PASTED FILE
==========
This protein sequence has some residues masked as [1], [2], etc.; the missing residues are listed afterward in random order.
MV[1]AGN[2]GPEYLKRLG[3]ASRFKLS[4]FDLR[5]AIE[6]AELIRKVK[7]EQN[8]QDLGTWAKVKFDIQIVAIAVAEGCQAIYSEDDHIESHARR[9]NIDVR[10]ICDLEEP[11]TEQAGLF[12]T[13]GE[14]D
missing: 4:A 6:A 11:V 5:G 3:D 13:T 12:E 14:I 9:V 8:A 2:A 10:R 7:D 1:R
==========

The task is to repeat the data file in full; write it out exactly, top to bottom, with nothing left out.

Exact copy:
This protein sequence has some residues masked as [1], [2], etc.; the missing residues are listed afterward in random order.
MV[1]AGN[2]GPEYLKRLG[3]ASRFKLS[4]FDLR[5]AIE[6]AELIRKVK[7]EQN[8]QDLGTWAKVKFDIQIVAIAVAEGCQAIYSEDDHIESHARR[9]NIDVR[10]ICDLEEP[11]TEQAGLF[12]T[13]GE[14]D
missing: 4:A 6:A 11:V 5:G 3:D 13:T 12:E 14:I 9:V 8:A 2:A 10:R 7:D 1:R